AS Australia's inevitable Ashes victory is being cleverly manipulated to coincide with the end of the school year, it seems entirely appropriate to produce a report card on the team's newest arrival.
Ever the team man, George Bailey's primary focus will be savouring the taste of his country's long-awaited victory, but the man with the Midas touch, whose arrival saw a run of 10 winless Tests replaced by three golden wins, wouldn't be human if he wasn't reflecting on his own contribution.
Amidst the intense media interest ahead of his debut in Brisbane, the 31-year-old remained level-headed enough to say that he knew at his age he would only get one shot at a Test career.
So three matches later, with the urn seemingly banked, Bailey can reflect on batting contributions of 3, 34, 53, 7 and 39 not out, and an average of 34.00.
Before yesterday, it was enough to keep the wolves from the dressing room door, but Bailey would be first to use the report card parlance that there remained room for improvement.
However, dispatching the man ranked as the tenth best bowler in the world for a world record 28 runs off an over _ equalling the achievement of Brian Lara to South African spinner Robin Peterson _ suggests the former South Launceston batsman is making himself comfortable.
Whatever the length of Bailey's Test journey, it's already been a rollercoaster ride.
At the Gabba series opener, he had more runs after just one delivery than Chris Rogers and Michael Clarke had managed between them plus a Test strikerate of 300.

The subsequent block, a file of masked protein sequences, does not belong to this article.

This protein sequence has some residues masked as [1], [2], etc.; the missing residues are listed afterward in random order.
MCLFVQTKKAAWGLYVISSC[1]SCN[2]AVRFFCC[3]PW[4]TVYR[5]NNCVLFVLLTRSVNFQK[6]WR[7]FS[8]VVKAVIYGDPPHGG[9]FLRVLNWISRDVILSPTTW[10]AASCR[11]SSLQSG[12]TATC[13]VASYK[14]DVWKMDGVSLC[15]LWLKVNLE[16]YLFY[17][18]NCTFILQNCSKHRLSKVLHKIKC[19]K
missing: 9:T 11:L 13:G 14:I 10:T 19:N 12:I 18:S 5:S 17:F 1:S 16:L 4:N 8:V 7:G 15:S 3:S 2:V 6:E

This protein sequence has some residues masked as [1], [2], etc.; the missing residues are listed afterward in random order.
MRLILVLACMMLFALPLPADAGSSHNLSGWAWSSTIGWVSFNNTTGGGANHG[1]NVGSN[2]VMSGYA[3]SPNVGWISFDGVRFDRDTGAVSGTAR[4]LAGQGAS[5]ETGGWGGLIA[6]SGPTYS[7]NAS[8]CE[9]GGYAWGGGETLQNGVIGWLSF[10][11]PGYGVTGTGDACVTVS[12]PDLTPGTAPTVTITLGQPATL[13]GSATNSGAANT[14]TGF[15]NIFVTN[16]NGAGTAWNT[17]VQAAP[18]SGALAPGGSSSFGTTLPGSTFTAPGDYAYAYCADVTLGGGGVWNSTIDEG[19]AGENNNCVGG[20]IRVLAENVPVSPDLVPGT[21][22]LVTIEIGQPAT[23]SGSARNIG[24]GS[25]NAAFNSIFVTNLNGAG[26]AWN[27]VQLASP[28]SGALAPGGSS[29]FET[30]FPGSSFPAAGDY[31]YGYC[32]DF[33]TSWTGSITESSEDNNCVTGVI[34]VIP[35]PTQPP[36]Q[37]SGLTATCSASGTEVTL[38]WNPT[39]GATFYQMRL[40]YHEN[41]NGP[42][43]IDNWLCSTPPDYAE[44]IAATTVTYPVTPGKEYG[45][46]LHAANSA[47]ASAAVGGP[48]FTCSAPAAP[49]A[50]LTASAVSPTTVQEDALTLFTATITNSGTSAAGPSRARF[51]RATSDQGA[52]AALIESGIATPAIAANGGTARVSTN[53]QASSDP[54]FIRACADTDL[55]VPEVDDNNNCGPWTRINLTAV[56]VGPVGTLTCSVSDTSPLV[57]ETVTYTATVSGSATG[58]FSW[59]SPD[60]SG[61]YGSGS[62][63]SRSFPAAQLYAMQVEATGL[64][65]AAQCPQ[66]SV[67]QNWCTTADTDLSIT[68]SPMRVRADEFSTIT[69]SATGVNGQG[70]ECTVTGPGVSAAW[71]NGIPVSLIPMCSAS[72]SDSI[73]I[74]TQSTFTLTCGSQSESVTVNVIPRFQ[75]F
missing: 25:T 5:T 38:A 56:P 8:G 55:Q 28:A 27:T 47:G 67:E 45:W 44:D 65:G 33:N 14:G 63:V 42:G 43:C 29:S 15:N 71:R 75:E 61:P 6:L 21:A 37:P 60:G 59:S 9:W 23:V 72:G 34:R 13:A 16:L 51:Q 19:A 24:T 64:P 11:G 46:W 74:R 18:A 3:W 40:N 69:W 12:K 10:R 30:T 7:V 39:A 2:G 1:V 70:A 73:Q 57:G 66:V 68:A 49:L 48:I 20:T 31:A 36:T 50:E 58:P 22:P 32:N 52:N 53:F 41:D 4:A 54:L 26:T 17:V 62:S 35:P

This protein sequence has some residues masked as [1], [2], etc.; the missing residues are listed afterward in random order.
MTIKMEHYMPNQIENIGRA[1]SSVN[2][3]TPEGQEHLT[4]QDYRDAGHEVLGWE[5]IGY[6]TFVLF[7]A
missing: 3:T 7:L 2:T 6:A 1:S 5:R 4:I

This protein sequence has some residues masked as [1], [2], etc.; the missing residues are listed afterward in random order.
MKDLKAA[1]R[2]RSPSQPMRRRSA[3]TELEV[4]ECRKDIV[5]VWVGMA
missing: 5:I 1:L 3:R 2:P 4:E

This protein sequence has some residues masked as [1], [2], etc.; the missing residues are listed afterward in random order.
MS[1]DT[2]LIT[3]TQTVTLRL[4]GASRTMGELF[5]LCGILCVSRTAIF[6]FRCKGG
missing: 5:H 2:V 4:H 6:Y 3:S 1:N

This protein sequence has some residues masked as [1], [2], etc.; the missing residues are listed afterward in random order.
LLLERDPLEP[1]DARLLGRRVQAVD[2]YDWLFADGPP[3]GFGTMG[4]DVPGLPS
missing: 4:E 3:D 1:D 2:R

However, 13 balls later those three runs also represented his Test average.
England's attack may have been missing Onions, but at that point in proceedings it was still producing tears.
As the nerves departed, the runs arrived, with a second-innings 34 preceeding a maiden half-century at the Adelaide Oval.
Bailey's average of 3.00 after one innings had become 30.00 after two matches.
It took three Tests before he scored a run off James Anderson, but it was worth the wait.
The final over of Australia's second innings at Perth read 4, 6, 2, 4, 6, 6. When Michael Clarke declared at the end of it, Anderson looked as relieved as Bailey and 500,000 Tasmanians were disappointed.
Declaring when Shane Watson was on 98 would have made the captain more popular.
Bailey's blitz was the latest of many personal records.
His career-best 156 off 114 balls in Nagpur in October overtook fellow Tasmanian captain Ricky Ponting as the highest one-day international score by an Australian against India as Bailey become the second fastest player to 1500 ODI runs, behind South Africa's Hashim Amla.
He is the only Australian to average more than a six per performance and at one stage had scored more Test sixes than fours.
Bailey's comfortable touchdown on the Test tarmac was widely predicted in his home state. The likes of Ponting, Tim Coyle, Dan Marsh and Peter Faulkner all predicted the Longford boy was ready for the stage.
But it took a Tasmanian from an alternative sporting stage to reveal why.
Hobart's Olympic rower turned WorldTour cyclist Cameron Wurf was among those who offered congratulations via Twitter, providing a glimpse into their early encounters.
``All the best to Tassie legend George Bailey on debut today. He handled Hutchins sledging @ school so the Barmy Army'll be like a schoolchoir.''